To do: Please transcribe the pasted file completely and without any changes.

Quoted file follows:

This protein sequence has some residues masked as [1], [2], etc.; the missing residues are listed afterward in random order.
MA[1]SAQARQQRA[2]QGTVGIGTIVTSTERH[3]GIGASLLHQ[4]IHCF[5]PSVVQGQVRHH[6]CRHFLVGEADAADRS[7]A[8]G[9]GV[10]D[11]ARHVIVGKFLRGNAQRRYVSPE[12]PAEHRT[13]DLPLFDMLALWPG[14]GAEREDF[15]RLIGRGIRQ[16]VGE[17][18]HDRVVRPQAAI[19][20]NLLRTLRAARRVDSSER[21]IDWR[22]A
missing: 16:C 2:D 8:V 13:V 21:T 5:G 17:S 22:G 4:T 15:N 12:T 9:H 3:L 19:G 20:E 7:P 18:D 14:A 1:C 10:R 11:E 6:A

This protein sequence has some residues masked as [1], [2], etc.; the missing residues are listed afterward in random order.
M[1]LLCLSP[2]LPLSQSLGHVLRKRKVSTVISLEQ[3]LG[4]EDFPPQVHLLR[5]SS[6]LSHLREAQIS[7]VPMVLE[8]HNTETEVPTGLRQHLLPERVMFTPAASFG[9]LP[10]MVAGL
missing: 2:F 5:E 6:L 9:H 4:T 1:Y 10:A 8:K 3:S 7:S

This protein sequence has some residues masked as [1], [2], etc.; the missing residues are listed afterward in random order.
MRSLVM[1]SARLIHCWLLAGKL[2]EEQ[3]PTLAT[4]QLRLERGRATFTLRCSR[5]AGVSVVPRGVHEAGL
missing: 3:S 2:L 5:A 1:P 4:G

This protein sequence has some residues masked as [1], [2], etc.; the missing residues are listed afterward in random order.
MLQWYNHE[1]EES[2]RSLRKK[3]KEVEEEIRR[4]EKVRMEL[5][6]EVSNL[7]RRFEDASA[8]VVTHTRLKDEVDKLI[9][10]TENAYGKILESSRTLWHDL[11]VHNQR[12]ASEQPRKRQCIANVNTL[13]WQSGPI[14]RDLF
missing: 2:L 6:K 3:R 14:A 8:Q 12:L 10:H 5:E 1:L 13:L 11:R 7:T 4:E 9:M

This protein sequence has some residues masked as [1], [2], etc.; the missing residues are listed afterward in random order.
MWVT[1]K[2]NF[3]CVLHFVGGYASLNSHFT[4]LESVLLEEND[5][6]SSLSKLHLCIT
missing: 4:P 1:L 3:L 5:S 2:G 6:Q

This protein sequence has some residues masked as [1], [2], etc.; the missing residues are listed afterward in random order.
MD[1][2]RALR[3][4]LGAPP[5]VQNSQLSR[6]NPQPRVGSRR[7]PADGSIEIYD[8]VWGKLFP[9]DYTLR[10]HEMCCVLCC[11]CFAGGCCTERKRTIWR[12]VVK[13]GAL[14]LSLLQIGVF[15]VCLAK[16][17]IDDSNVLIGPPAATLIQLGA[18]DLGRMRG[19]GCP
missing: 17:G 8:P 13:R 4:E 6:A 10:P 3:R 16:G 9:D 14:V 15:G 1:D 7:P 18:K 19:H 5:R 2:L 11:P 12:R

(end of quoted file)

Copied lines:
This protein sequence has some residues masked as [1], [2], etc.; the missing residues are listed afterward in random order.
MA[1]SAQARQQRA[2]QGTVGIGTIVTSTERH[3]GIGASLLHQ[4]IHCF[5]PSVVQGQVRHH[6]CRHFLVGEADAADRS[7]A[8]G[9]GV[10]D[11]ARHVIVGKFLRGNAQRRYVSPE[12]PAEHRT[13]DLPLFDMLALWPG[14]GAEREDF[15]RLIGRGIRQ[16]VGE[17][18]HDRVVRPQAAI[19][20]NLLRTLRAARRVDSSER[21]IDWR[22]A
missing: 16:C 2:D 8:V 13:V 21:T 5:G 17:S 22:G 4:T 15:N 12:T 9:H 3:L 19:G 20:E 7:P 18:D 14:A 1:C 10:R 11:E 6:A

This protein sequence has some residues masked as [1], [2], etc.; the missing residues are listed afterward in random order.
M[1]LLCLSP[2]LPLSQSLGHVLRKRKVSTVISLEQ[3]LG[4]EDFPPQVHLLR[5]SS[6]LSHLREAQIS[7]VPMVLE[8]HNTETEVPTGLRQHLLPERVMFTPAASFG[9]LP[10]MVAGL
missing: 2:F 5:E 6:L 9:H 4:T 1:Y 10:A 8:K 3:S 7:S

This protein sequence has some residues masked as [1], [2], etc.; the missing residues are listed afterward in random order.
MRSLVM[1]SARLIHCWLLAGKL[2]EEQ[3]PTLAT[4]QLRLERGRATFTLRCSR[5]AGVSVVPRGVHEAGL
missing: 3:S 2:L 5:A 1:P 4:G

This protein sequence has some residues masked as [1], [2], etc.; the missing residues are listed afterward in random order.
MLQWYNHE[1]EES[2]RSLRKK[3]KEVEEEIRR[4]EKVRMEL[5][6]EVSNL[7]RRFEDASA[8]VVTHTRLKDEVDKLI[9][10]TENAYGKILESSRTLWHDL[11]VHNQR[12]ASEQPRKRQCIANVNTL[13]WQSGPI[14]RDLF
missing: 2:L 6:K 3:R 14:A 8:Q 12:L 10:H 5:E 1:L 13:L 11:R 7:T 4:E 9:M

This protein sequence has some residues masked as [1], [2], etc.; the missing residues are listed afterward in random order.
MWVT[1]K[2]NF[3]CVLHFVGGYASLNSHFT[4]LESVLLEEND[5][6]SSLSKLHLCIT
missing: 4:P 1:L 3:L 5:S 2:G 6:Q

This protein sequence has some residues masked as [1], [2], etc.; the missing residues are listed afterward in random order.
MD[1][2]RALR[3][4]LGAPP[5]VQNSQLSR[6]NPQPRVGSRR[7]PADGSIEIYD[8]VWGKLFP[9]DYTLR[10]HEMCCVLCC[11]CFAGGCCTERKRTIWR[12]VVK[13]GAL[14]LSLLQIGVF[15]VCLAK[16][17]IDDSNVLIGPPAATLIQLGA[18]DLGRMRG[19]GCP
missing: 17:G 8:P 13:R 4:E 6:A 10:P 3:R 16:G 9:D 14:V 15:G 1:D 7:P 18:K 19:H 5:R 2:L 11:P 12:R